Cycling Without Roads

One of the guys I work with, Richard, is one of those people who like to ride their bike in places where there is no road. I know – crazy, but there you go. Apparently it’s even quite popular these days.

I’m firmly of the belief that one should try every new experience in life (with the accepted exceptions of incest and folk dancing of course). So when Richard offered to take me out last Friday to show me what this this “mountain biking” (as they call it) is all about, I had to accept.

But I was quite nervous about this for three reasons:

  1. Richard is quite fit. Put it this way – I can keep up with most people I meet on the road, but on the two occasions when I’ve met Richard when I’m on a bike, my attempts at keeping up have lasted less than half a mile, and ended with tunnel vision and a taste of blood in my mouth. He came 14th in this year’s Fred Whitton (and was disappointed with this result). Gulp.
  2. Richard is a somewhat experienced “mountain biker”. If you follow that link you’ll see he gets podium finishes in international races. He does things like 24-hour endurance races. Gulp.
  3. I’ve basically never ridden off-road. OK – that’s not entirely true. When I was a kid we used to take our bikes to the woods, and the last time I did this I was eleven. It ended with me falling off the back of my Raleigh Commando, and the Sturmey Archer toggle chain taking a chunk out of my right shin as the bike fell on top of me. Lesson learned, I have avoided such situations for the last 32 years.

The route we took was from Blyth to Morpeth, having met first at Furnace Bank. I’d taken the road from the South, which is steep and has a nasty, rough & gravelly hairpin bend about halfway down it, and was waiting on the North side of the bridge. I heard a commotion on the other side, and saw Richard emerge from the trees with some foliage wedged in his brake levers. He’d decided to take the shortcut down the side of the hill instead of bothering with the road. We went and had a look back up it… it looked pretty much vertical to me, with tree root steps at the top. What was I getting myself into…?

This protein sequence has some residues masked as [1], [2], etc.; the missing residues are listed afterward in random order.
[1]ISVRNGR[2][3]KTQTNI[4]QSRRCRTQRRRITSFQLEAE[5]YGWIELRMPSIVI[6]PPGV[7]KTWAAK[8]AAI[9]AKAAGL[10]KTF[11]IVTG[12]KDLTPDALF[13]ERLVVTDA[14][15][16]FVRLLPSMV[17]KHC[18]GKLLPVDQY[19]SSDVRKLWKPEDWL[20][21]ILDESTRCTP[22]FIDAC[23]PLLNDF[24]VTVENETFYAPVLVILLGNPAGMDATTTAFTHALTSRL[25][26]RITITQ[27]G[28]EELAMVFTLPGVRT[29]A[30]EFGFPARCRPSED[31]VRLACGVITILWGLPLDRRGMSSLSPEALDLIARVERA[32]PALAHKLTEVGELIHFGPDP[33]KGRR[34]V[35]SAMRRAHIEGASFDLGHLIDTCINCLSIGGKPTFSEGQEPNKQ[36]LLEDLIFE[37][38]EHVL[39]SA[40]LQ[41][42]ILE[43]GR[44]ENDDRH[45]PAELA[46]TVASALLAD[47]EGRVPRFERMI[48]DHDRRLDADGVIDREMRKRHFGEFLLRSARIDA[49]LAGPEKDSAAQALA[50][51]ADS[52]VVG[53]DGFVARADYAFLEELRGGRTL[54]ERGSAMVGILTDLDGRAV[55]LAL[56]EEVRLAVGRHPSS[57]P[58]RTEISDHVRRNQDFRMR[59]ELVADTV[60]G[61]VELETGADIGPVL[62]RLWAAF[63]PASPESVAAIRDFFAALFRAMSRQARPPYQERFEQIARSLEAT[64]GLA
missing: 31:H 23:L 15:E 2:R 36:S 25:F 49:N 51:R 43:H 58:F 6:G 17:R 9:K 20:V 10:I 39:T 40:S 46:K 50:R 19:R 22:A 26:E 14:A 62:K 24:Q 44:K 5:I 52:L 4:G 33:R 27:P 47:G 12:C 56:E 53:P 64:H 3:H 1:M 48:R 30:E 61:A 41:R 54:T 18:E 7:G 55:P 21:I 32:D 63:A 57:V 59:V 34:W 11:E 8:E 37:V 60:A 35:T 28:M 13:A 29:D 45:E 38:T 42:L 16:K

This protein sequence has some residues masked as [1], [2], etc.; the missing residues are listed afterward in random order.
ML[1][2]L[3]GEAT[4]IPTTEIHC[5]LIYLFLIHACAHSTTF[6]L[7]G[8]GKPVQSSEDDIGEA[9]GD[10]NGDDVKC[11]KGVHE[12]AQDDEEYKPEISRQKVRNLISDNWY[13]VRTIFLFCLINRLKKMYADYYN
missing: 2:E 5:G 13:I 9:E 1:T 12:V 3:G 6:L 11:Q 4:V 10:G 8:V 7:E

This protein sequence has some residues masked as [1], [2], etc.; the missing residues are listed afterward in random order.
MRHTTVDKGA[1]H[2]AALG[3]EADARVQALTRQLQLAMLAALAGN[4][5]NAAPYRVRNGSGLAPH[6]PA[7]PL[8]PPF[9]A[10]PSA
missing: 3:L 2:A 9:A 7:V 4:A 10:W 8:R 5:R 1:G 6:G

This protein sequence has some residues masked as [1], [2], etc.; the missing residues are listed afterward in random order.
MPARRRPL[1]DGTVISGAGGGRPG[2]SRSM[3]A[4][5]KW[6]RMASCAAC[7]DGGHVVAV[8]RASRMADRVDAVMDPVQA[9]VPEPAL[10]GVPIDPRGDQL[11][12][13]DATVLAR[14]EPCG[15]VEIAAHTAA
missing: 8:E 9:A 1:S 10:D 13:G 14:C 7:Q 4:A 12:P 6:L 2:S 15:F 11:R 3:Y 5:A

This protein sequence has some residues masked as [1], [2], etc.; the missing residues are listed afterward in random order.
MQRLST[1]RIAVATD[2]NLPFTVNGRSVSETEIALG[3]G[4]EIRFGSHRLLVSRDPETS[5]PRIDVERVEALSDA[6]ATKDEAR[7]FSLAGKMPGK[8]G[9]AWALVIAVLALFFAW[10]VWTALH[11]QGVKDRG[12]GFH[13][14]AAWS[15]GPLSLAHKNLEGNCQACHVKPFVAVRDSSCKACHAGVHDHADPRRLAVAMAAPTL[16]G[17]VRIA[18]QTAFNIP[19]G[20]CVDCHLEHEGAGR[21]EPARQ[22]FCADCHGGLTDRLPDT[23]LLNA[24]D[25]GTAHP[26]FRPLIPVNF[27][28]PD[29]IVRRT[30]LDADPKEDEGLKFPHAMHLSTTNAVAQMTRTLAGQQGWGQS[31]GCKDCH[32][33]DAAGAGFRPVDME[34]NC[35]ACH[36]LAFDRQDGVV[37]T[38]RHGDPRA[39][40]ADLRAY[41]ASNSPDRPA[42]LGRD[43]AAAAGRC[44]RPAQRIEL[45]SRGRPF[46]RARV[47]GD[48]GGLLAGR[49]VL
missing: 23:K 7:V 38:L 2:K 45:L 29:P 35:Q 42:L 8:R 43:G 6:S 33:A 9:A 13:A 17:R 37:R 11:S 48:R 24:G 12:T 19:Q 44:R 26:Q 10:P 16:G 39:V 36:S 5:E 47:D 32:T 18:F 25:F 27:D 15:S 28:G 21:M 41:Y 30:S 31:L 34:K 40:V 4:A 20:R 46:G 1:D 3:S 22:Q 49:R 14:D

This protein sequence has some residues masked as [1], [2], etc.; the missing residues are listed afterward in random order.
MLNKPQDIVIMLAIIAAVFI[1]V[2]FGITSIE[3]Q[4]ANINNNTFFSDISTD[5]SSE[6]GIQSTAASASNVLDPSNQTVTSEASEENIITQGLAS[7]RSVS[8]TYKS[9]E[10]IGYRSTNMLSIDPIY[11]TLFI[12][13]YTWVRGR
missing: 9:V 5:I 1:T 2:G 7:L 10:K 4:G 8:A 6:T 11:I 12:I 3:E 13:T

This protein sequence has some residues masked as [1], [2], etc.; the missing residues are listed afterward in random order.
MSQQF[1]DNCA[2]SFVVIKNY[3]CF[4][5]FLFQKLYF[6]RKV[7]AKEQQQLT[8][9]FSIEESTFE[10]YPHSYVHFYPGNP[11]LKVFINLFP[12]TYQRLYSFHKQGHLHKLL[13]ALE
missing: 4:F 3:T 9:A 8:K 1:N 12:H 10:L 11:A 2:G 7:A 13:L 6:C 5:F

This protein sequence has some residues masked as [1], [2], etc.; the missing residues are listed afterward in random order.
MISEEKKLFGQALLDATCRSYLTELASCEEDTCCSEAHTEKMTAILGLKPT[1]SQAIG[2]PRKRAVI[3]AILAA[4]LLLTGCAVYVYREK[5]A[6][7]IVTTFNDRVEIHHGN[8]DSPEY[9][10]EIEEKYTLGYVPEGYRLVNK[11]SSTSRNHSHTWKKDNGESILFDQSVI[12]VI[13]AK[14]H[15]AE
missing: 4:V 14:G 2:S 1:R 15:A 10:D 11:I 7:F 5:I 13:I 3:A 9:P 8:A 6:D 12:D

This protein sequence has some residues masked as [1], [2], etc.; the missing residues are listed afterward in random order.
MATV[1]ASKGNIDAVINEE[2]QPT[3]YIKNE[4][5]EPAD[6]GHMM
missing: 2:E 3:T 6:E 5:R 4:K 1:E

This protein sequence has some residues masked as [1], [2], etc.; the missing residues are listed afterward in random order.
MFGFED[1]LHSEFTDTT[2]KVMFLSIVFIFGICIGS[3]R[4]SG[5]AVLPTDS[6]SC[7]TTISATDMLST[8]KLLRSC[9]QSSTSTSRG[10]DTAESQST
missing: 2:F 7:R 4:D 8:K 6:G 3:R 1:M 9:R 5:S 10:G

It actually turned out to be quite good fun. The route we took followed the course of the River Blyth to Bedlington, then did a short on-road section before again going through the woods to Bothal, and along the River Wansbeck to Morpeth. I even managed to pick up some of the language of this subculture:

  • The route was mainly “singletrack”. This means it follows a narrow path.
  • Sections of it were “gnarly”. So there were tree-roots and rocks sticking up.
  • There were some “sketchy” patches. I’ve still no idea what that means, but I’ve been dropping it into conversation, and it seems to go down well.
  • The route got gradually more “technical”. This means that it got less like a road, and more like an obstacle course. So the “singletrack” route was sometimes steep with sharp turns, or right next to a river with overhanging trees to dodge.
  • Sometimes we were “exploring”. This means the same as “lost” does to non-mountain bikers. I know the roads around the route we cycled pretty well, but I spent most of the ride having absolutely no idea where we were.
  • I was definitely “late” home. Again, this is like the kind of “late” you can get by visiting the pub on the way home, but without the beer. Or the pub.

Yep. I can definitely see me fitting right in with this.

By the time I got home, I was a bit of a mess. I’d started the ride a little dehydrated, hadn’t had anything to drink, and done a lot of physical stuff that you don’t have to do on the road. Wife was full of sympathy, laughing at me and saying that now I know how people feel when I take them out for a ride…

Seriously – big “thank you” to Richard for taking it fast enough that it was fun, but not so quick as to kill me!

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Posted in Bike Culture
2 comments on “Cycling Without Roads
  1. Paul M says:

    So, now you will have learnt of the one place where wearing a cycle helmet actually makes sense. All the “technical” and “gnarly” singletrack with “sketchy” patches is enough to get even quite accomplished bikers going arse over tip from time to time. And most of the objects which might hit you on the head will be stationary, not moving at 40mph and weighing several tonnes

  2. KarlOnSea says:

    Yes. This is why I intend to avoid such routes for trips to the shops.

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